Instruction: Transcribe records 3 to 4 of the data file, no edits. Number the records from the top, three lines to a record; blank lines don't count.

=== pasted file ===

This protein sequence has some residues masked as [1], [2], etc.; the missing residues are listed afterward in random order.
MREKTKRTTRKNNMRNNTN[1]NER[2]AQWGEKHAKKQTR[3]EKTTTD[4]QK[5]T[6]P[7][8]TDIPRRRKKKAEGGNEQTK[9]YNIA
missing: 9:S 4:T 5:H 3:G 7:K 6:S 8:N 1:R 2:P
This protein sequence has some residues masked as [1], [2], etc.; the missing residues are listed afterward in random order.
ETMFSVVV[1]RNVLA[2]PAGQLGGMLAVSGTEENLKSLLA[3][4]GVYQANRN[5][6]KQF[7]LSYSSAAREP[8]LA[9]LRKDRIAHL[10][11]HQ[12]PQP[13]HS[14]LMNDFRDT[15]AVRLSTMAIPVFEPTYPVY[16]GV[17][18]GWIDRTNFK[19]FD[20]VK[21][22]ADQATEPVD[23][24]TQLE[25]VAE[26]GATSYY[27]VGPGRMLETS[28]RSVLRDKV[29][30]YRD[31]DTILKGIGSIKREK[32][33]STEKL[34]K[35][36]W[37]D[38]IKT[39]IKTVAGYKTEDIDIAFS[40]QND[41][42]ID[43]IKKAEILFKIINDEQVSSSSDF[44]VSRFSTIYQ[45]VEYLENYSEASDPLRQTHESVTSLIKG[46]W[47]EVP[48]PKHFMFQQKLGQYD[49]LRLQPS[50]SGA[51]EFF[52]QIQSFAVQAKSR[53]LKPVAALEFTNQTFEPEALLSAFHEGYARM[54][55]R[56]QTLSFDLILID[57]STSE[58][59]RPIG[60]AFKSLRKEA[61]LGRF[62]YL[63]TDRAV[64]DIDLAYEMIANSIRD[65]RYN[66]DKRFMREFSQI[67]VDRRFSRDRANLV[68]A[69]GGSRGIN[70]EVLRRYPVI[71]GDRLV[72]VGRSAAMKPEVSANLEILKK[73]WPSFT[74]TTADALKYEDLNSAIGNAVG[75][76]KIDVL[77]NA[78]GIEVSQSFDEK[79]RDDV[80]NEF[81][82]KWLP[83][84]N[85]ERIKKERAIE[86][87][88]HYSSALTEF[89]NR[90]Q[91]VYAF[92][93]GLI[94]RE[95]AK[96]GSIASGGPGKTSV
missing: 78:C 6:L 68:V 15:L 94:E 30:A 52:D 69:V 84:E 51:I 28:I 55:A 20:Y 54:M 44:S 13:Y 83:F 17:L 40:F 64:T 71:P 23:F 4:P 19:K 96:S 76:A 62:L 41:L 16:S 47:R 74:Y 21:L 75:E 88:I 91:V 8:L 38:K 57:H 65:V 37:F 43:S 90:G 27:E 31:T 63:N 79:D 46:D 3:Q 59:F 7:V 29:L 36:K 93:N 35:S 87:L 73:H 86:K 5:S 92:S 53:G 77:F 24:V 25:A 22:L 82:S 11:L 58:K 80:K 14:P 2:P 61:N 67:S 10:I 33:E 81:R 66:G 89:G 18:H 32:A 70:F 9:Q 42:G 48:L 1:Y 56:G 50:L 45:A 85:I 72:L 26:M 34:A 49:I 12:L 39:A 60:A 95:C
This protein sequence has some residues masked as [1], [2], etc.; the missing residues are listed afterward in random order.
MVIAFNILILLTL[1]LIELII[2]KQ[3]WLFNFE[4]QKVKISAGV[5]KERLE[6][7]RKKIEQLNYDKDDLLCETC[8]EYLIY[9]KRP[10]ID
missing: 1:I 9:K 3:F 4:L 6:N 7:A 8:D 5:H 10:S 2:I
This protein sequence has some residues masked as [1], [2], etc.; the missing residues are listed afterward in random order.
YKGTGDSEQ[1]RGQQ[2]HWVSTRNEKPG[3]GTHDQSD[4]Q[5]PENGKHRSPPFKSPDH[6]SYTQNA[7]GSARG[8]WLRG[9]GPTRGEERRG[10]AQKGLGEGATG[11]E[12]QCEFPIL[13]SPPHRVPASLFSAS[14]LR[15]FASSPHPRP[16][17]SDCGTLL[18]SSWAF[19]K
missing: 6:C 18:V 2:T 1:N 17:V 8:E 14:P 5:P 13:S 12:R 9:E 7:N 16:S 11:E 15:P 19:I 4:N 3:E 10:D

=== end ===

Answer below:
This protein sequence has some residues masked as [1], [2], etc.; the missing residues are listed afterward in random order.
MVIAFNILILLTL[1]LIELII[2]KQ[3]WLFNFE[4]QKVKISAGV[5]KERLE[6][7]RKKIEQLNYDKDDLLCETC[8]EYLIY[9]KRP[10]ID
missing: 1:I 9:K 3:F 4:L 6:N 7:A 8:D 5:H 10:S 2:I
This protein sequence has some residues masked as [1], [2], etc.; the missing residues are listed afterward in random order.
YKGTGDSEQ[1]RGQQ[2]HWVSTRNEKPG[3]GTHDQSD[4]Q[5]PENGKHRSPPFKSPDH[6]SYTQNA[7]GSARG[8]WLRG[9]GPTRGEERRG[10]AQKGLGEGATG[11]E[12]QCEFPIL[13]SPPHRVPASLFSAS[14]LR[15]FASSPHPRP[16][17]SDCGTLL[18]SSWAF[19]K
missing: 6:C 18:V 2:T 1:N 17:V 8:E 14:P 5:P 13:S 12:R 9:E 7:N 16:S 11:E 15:P 19:I 4:N 3:E 10:D